Scottish news bulletin: 10th April 2009

  • Reform Scotland
  • 10 April 2009

All newspaper references refer to Scottish editions. Where there is a link to a newspaper’s website, the relevant page reference is blue and underlined.


Patient Power: Reform Scotland’s health paper ‘Patient Power’, which has been launched today, has received wide coverage in the press. Director of Reform Scotland, Geoff Mawdsley, comments in the Herald, page 17 . (Scotsman page 14, Herald page 6, Times page 24, Press and Journal page 8, Daily Telegraph page 8, Daily Express page 6, Daily Mail page 18, Courier page 12, PA link, STV link)

Scotland’s Drink Problem: Justice Secretary, Kenny MacAskill, stressed yesterday that a ‘collective effort’ is needed to tackle Scotland’s drink problem, and that he remains committed to working ‘across the drinks industry in order to achieve that’. (Scotsman page 15, Herald page 6, Press and Journal page 10)


T Mobile: Call centre workers expressed their anger yesterday after plans were announced to move more than 400 T-Mobile customer service jobs from Scotland to the Philippines. (Scotsman
page 6, Herald page 7, Times page 9, Press and Journal page 12, Daily Mail page 31, Sun page 1)

Interest Rate: The Bank of England has held interest rates at 0.5 per cent this month. Figures released yesterday showed that homeowners are beginning to benefit from cheaper fixed rate mortgages as a result of recent interest rate cuts. (Scotsman page 5, page 33, Herald page 1)

House Prices: Economists have predicted that house prices may have less than 10 per cent left to fall, before the market ‘bottoms out’. (Herald page 2, Daily Telegraph
page 1, Daily Express page 19, Daily Record page 64)

Council Housing: Almost £17 million of funding has been announced to kick start the first major council house building programme in 30 years. A total of 370 affordable homes will be built throughout 14 council areas across Scotland. (Scotsman page 15, Herald page 6, The Press and Journal page 4, Courier page 5)

North Sea Exploration: A new report has revealed that falling crude prices and a lack of debt funding saw exploration drilling in the North Seas fall by 78 per cent in the first three months of 2009. (Scotsman page 34, Press and Journal page 18)

Scottish Businesses: Figures announced yesterday show that the number of business failures in Scotland has grown less than in other areas of the UK. (Scotsman page 35, Press and Journal page 12)

Youth Crime: The Scottish Government has outlined plans to tackle youth crime by rolling out army run ‘boot camps’ for problem teenagers. (Scotsman page 4, page 5)

St Andrews University: A student society at St Andrews University, dating back to the 15 th century, has lost the backing of the University for its ‘sexist’, men-only, membership rules. (Scotsman page 3, Herald page 8)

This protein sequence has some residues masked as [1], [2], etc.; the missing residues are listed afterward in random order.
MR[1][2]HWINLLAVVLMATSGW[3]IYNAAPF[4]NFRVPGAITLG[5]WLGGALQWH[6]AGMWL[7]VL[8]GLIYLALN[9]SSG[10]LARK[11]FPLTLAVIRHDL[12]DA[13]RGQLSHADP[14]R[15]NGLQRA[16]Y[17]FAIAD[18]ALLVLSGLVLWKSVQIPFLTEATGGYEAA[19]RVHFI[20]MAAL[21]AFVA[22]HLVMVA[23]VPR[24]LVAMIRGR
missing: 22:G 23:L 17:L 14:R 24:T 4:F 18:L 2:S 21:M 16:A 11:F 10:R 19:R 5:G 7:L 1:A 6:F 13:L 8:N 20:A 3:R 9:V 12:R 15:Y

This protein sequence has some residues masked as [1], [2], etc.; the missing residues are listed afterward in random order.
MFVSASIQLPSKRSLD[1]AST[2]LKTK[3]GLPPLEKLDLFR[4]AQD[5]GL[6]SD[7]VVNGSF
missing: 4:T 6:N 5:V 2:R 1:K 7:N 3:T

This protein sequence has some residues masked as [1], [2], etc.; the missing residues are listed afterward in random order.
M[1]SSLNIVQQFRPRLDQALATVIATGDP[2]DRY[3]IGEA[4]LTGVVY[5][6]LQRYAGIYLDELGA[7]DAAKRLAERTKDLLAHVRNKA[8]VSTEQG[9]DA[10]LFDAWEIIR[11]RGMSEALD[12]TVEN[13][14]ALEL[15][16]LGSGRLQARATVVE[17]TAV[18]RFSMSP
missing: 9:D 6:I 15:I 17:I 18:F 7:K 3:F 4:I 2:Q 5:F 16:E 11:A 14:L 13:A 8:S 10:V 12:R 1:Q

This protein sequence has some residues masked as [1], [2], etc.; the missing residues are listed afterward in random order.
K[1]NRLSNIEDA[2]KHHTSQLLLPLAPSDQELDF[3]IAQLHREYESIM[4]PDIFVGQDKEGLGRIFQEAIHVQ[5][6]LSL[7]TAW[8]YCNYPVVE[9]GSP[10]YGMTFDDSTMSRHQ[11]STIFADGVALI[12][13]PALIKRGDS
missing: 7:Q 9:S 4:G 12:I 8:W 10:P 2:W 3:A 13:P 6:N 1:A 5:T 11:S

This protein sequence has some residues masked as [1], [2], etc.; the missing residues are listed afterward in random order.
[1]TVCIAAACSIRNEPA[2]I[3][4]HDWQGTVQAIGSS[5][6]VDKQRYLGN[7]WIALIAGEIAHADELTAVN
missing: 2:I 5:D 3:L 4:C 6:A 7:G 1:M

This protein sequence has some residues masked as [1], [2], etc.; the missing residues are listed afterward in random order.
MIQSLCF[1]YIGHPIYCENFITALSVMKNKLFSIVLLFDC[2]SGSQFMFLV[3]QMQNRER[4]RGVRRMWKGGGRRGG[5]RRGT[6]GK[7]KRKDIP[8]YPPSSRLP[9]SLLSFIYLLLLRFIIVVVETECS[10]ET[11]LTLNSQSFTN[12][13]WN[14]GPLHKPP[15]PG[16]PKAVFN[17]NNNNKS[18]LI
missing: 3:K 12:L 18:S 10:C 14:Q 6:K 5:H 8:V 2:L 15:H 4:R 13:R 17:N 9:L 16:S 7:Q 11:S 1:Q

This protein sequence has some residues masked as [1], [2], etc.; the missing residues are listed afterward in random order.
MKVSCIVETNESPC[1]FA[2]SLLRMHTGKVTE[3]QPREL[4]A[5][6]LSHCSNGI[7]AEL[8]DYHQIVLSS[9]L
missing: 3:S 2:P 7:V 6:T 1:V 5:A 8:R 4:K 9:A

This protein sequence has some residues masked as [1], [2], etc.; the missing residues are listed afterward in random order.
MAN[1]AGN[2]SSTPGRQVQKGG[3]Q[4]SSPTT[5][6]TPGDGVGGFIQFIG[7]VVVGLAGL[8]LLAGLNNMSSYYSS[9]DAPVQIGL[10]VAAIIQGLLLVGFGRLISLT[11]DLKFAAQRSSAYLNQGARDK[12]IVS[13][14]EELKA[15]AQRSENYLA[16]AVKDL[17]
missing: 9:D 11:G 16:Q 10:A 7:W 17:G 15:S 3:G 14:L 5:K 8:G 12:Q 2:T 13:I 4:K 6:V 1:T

Scholarships: Following changes in charitable rules, the tradition of scholarships being awarded to ‘exceptional’ pupils is expected to decline, as fee-paying schools move to a system of assessing parents’ finances. (Scotsman page 16)

Higher Education Funding: Anton Muscatelli comments in the Scotsman that the future success of Scotland depends on continued investment in its ‘already excellent’ higher education sector. (Scotsman page 28)

Terror Plot: The Prime Minister, Gordon Brown, last night said Pakistan had to do more to tackle terrorism after it emerged that 11 of the 12 suspects seized in a raid by police on Wednesday were admitted into the UK on student visas. (Scotsman page 1, page 2, Times page 1, page 7, page 8, Guardian page 1, page 2, page 7, page 35, page 36, Daily Telegraph page 1, page 4, page 5, page 6, Daily Mail page 2, Daily Mirror page 1, page 4)

China Trip: A senior minister with the Chinese Government failed to attend an event with the First Minister, Alex Salmond, yesterday. This comes as a leading academic warned that the Chinese Government would be wary of appearing overly enthusiastic in dealings with ‘separatist nations’. (Scotsman page 24, Daily Mail page 32)

Home Owners’ Support Fund: Cross party opponents have accused the Scottish Government of ‘closing off access’ to a ‘safety net’ for families facing repossession, by reducing eligibility to the Home Owners’ Support Fund. (Herald page 2)

Reform Scotland is an independent, non-party think tank that aims to set out a better way to deliver increased economic prosperity and more effective public services based on the traditional Scottish principles of limited government, diversity and personal responsibility.

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